Put on your rapidly prototyped dress (the one pictured here was created for Dita Von Teese by the architect-designer duo of Francis Bitonti and Michael Schmidt) and get the inside scoop on the technology that Wired editor-turned-robotics entrepreneur Chris Anderson has described as having the world-changing potential of the first desktop publishing tools at the Inside 3D Printing Conference & Expo. The two-day confab, set for April 16-17 in Sao Paulo [insert 3D-prototyped Caipirinha here], will explore business opportunities, policy considerations, and the latest 3D printers and services. Learn more and register here.
Starting April 28, this online event will show you the best way to start your freelancing career, from the first steps of self-advertising and marketing, to building your schedule and managing clients. By the end of this online boot camp you will have a plan for making a profitable career as a freelancer, and the skill set to devote yourself to it. Register now!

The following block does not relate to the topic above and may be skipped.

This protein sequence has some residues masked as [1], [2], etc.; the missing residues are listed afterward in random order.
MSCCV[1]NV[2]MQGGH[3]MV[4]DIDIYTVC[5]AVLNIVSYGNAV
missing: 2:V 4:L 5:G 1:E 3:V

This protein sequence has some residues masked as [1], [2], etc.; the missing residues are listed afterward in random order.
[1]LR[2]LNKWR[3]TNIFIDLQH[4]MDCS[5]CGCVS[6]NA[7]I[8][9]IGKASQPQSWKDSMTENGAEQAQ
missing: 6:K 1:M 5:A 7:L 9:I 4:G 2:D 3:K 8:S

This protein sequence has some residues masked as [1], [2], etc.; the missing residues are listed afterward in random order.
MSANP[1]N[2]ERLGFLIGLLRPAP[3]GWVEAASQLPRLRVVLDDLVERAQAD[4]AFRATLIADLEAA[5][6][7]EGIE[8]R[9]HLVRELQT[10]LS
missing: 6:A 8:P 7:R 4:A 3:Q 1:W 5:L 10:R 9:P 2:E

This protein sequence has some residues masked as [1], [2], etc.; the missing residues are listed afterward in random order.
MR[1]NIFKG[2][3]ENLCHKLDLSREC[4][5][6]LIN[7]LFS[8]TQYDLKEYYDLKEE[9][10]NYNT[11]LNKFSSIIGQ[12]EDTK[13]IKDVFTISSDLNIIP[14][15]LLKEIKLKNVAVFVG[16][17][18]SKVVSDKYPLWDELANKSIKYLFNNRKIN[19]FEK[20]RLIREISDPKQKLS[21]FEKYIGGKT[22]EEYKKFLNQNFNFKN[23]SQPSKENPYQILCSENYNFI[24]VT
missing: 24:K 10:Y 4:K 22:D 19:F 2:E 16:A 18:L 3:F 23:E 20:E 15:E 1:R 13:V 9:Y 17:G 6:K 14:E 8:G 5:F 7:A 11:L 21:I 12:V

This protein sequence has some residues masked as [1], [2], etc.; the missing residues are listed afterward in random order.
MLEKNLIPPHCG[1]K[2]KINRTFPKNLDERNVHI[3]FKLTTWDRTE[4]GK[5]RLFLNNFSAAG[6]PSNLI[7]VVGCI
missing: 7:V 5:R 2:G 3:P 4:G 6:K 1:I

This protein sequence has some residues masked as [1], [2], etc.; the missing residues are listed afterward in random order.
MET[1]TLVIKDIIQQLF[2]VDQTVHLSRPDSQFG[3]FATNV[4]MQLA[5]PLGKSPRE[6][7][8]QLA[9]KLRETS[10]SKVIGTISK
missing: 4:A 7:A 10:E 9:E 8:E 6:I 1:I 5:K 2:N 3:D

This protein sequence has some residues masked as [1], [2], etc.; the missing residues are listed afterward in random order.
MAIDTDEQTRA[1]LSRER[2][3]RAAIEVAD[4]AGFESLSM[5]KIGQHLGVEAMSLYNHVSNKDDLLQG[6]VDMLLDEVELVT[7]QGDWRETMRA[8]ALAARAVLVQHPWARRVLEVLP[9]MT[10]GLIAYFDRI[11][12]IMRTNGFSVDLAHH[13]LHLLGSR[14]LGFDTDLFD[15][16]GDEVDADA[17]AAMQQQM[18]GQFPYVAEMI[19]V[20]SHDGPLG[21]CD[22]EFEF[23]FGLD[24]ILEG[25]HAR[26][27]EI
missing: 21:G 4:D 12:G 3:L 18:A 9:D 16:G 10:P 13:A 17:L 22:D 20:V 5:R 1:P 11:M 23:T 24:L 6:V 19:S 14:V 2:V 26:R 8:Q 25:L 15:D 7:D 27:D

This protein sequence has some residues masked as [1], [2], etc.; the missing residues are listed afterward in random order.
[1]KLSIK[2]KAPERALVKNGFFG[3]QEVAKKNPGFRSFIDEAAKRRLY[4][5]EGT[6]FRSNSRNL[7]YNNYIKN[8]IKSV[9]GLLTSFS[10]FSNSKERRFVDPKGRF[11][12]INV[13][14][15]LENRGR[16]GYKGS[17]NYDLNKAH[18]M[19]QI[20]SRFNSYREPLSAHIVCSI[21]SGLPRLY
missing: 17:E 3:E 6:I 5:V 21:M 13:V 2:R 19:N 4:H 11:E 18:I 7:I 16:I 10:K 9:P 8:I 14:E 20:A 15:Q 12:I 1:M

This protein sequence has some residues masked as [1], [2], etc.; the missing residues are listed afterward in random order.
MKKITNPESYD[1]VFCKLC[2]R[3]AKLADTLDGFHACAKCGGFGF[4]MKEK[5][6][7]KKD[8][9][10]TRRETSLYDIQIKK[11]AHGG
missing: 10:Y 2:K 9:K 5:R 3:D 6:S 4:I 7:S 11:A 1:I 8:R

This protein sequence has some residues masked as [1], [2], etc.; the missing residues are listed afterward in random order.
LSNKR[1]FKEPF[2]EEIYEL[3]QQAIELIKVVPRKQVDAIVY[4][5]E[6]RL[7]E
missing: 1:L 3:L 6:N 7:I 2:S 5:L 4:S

Strong and Silent Types. The new crew at the Hamilton Wood Type and Printing Museum stands in front of a vintage photo of their predecessors.
Wisconsin’s Hamilton Wood Type and Printing Museum–the only museum dedicated to the preservation, study, production, and printing of wood type–recently moved into a new home in Two Rivers, and the race is on to reopening day. Helping to inaugurate the new space will be the museum’s annual Wayzgoose type conference, which gets underway November 8. Among the special guest speakers this year is the fontastic Erik Spiekermann, for whom a typographic tribute is in the works: Hamilton will be cutting the Spiekermann-designed font, “HARD” (pictured above), at the conference. “I’m excited to see Hamilton cut this font using traditional methods,” says Spiekermann. “With Hamilton’s vintage pantographs and former type-cutting employees, this will be a chance to see history in the remaking.”
3D-printed guitars, food, and fashion will be displayed and discussed at Mediabistro’s Inside 3D Printing Conference & Expo next week, September 17-18 in San Jose, California. Join us there and network with leaders in the Silicon Valley tech community.
Design-oriented sessions include “Tools of Creation” and “The Future of Retail and Materials for 3D Printing,” which will be led by Isaac Katz of Electronic Art Boutique and David L. Bourell of Laboratory for Freeform Fabrication.